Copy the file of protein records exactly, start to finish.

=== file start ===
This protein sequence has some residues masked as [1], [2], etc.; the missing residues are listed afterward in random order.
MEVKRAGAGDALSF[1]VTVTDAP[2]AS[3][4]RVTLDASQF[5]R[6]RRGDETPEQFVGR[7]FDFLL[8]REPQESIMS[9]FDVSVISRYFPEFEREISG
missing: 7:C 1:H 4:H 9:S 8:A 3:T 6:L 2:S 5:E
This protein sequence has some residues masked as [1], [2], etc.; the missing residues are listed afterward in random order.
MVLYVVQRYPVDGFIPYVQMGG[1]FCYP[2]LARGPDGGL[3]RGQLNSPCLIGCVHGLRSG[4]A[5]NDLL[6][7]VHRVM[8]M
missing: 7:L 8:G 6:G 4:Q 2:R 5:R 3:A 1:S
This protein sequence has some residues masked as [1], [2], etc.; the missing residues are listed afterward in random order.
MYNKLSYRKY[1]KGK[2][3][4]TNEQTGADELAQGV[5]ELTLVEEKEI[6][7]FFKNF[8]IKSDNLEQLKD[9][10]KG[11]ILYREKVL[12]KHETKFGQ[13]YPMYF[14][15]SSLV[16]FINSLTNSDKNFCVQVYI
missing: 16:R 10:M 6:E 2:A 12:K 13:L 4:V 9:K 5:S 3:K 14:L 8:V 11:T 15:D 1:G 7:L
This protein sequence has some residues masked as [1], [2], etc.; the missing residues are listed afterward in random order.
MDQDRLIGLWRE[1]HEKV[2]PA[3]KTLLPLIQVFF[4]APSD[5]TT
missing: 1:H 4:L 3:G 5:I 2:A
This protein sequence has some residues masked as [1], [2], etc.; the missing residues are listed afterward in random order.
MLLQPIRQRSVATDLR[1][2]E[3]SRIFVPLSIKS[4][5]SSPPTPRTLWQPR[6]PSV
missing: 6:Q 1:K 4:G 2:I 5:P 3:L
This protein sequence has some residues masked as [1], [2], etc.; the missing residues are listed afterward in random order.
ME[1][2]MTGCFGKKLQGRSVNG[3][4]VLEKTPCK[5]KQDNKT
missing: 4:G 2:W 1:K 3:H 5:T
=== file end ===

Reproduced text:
This protein sequence has some residues masked as [1], [2], etc.; the missing residues are listed afterward in random order.
MEVKRAGAGDALSF[1]VTVTDAP[2]AS[3][4]RVTLDASQF[5]R[6]RRGDETPEQFVGR[7]FDFLL[8]REPQESIMS[9]FDVSVISRYFPEFEREISG
missing: 7:C 1:H 4:H 9:S 8:A 3:T 6:L 2:S 5:E
This protein sequence has some residues masked as [1], [2], etc.; the missing residues are listed afterward in random order.
MVLYVVQRYPVDGFIPYVQMGG[1]FCYP[2]LARGPDGGL[3]RGQLNSPCLIGCVHGLRSG[4]A[5]NDLL[6][7]VHRVM[8]M
missing: 7:L 8:G 6:G 4:Q 2:R 5:R 3:A 1:S
This protein sequence has some residues masked as [1], [2], etc.; the missing residues are listed afterward in random order.
MYNKLSYRKY[1]KGK[2][3][4]TNEQTGADELAQGV[5]ELTLVEEKEI[6][7]FFKNF[8]IKSDNLEQLKD[9][10]KG[11]ILYREKVL[12]KHETKFGQ[13]YPMYF[14][15]SSLV[16]FINSLTNSDKNFCVQVYI
missing: 16:R 10:M 6:E 2:A 12:K 13:L 4:V 9:K 5:S 3:K 14:L 8:V 11:T 15:D 1:G 7:L
This protein sequence has some residues masked as [1], [2], etc.; the missing residues are listed afterward in random order.
MDQDRLIGLWRE[1]HEKV[2]PA[3]KTLLPLIQVFF[4]APSD[5]TT
missing: 1:H 4:L 3:G 5:I 2:A
This protein sequence has some residues masked as [1], [2], etc.; the missing residues are listed afterward in random order.
MLLQPIRQRSVATDLR[1][2]E[3]SRIFVPLSIKS[4][5]SSPPTPRTLWQPR[6]PSV
missing: 6:Q 1:K 4:G 2:I 5:P 3:L
This protein sequence has some residues masked as [1], [2], etc.; the missing residues are listed afterward in random order.
ME[1][2]MTGCFGKKLQGRSVNG[3][4]VLEKTPCK[5]KQDNKT
missing: 4:G 2:W 1:K 3:H 5:T